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Les Républicains struggle to show unity as presidential primary heats up

France 2 | Jean-François Copé announces he is joining Les Républicains primary during a television interview on February 14, 2016

Former party chief Jean-François Copé on Sunday announced he was joining Les Républicains presidential primary, in a fresh challenge to former French president Nicolas Sarkozy’s bid to storm back into the Elysée Palace next year.


Copé, who was forced to step down as the leader of conservative Les Républicains (formally UMP) in 2014 over allegations of campaign fraud, told France 2 television he was “ready” to be a candidate in the already crowded primary field.

Last week judges decided not to press charges against him in connection to illegal spending in Sarkozy’s failed 2012 presidential campaign. Copé has maintained his innocence in the so-called Bygmalion scandal, lamenting that he was designated the “perfect culprit” in the affair.

On Sunday he denied his primary bid was payback against fellow party members who cut him loose after the scandal erupted two years ago. “No way. My opponents are the Socialist Party, the National Front”, the former party boss said in reference to France’s ruling left-wing party and the opposition far-right camp.

It has nevertheless been difficult to ignore festering animosity between Copé and other leading figures in Les Républicains, nine months before the party picks its presidential nominee.

Only minutes before Copé declared his candidacy on France 2, Sarkozy admitted on rival television network TF1 that “uniting” the fractured party would be “difficult, but necessary” to win France’s general election in 2017.

Sarkozy, who recently published a new book explaining the shortfalls of his 2007-2012 presidency, is widely expected to be on the ballot for the two-round primary scheduled for November 20 and 27.

Seven and counting

Opinion polls in France show that Bordeaux Mayor Alain Juppé, who was also the country’s prime minister between 1995 and 1997 under Jacques Chirac, is the current frontrunner in Les Républicains primary.

A survey published by French polling firm BVA a day before Copé joined the race revealed that Juppé was on pace to win a whopping 48 percent of votes among right-wing constituents. Sarkozy trailed Juppé with 20 percent of votes, while his ex-prime minister François Fillon registered 11 percent support.

Besides those political heavyweights, the list of candidates also counts a handful of likely also-rans. They include lawmakers Hervé Mariton and Frédéric Lefebvre, former Sarkozy family minister and current European MP Nadine Morano, and former MP and Christian Democratic Party leader Jean-Frédéric Poisson.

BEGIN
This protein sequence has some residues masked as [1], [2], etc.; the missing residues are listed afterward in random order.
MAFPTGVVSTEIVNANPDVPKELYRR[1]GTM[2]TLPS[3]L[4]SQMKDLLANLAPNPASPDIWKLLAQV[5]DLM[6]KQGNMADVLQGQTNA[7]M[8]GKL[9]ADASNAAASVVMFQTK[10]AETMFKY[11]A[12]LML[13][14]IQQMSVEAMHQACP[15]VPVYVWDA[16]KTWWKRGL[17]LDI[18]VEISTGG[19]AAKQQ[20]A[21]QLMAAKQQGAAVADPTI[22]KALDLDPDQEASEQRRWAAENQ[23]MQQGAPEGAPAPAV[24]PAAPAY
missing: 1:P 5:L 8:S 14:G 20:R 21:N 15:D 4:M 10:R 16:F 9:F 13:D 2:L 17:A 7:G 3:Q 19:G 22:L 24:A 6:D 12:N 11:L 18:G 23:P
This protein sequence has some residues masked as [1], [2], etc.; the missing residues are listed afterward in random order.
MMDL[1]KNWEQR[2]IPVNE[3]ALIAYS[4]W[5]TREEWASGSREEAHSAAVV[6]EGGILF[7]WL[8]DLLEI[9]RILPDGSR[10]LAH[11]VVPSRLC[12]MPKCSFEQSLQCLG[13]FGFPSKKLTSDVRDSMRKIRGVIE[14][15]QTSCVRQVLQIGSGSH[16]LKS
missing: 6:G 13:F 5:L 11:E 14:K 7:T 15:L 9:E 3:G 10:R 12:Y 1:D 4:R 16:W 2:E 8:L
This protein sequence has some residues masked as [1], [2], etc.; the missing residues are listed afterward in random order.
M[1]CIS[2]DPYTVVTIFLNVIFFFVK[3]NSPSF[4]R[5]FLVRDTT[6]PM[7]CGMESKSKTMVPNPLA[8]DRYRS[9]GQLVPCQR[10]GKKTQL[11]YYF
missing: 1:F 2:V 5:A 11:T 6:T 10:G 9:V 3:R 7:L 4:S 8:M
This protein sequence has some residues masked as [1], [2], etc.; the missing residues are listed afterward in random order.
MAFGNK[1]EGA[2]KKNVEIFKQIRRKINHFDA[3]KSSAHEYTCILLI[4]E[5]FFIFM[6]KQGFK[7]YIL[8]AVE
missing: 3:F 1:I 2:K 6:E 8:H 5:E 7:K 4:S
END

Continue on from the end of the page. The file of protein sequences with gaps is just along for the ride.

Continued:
An eventual Sarkozy candidacy remains the big question as the conservative primary sets sail, but two other expected entries could also make waves. Bruno Le Maire, who finished a strong third in elections for the party’s presidency in November 2014, and Nathalie Kosciusko-Morizet, who ran an unsuccessful bid to become Paris mayor in 2014, have made it clear they will throw their hats in the ring.

Presidential hopefuls have until September 5 to officially declare their candidacy in the primary that could also include members of the centrist UDI party.

Conspicuously absent

While France’s Socialist Party organised primaries in 1995, 2006 and 2011, the process is a novel one for Les Républicains or its predecessor parties, with some members warning candidates to avoid a “fratricidal war”.

The party has struggled with internal divisions, notably since Sarkozy lost the 2012 elections, and the primary could once more test its ability to forge a united front against the incumbent Socialists.

Primary candidates Juppé, Fillon, as well as Bruno Le Maire, were notably absent for the closing ceremony of Les Républicains national conference over the weekend – preferring to skip the event rather than show deference to Sarkozy, running the event as the party’s president.

“This is a glimpse of the future of the suddenly crowded right-wing primary,” regional newspaper La Nouvelle République wrote on Sunday in reference to the conference’s attendance problems. “The campaign has just started and already it looks like a noisy battle between tribal chiefs”.

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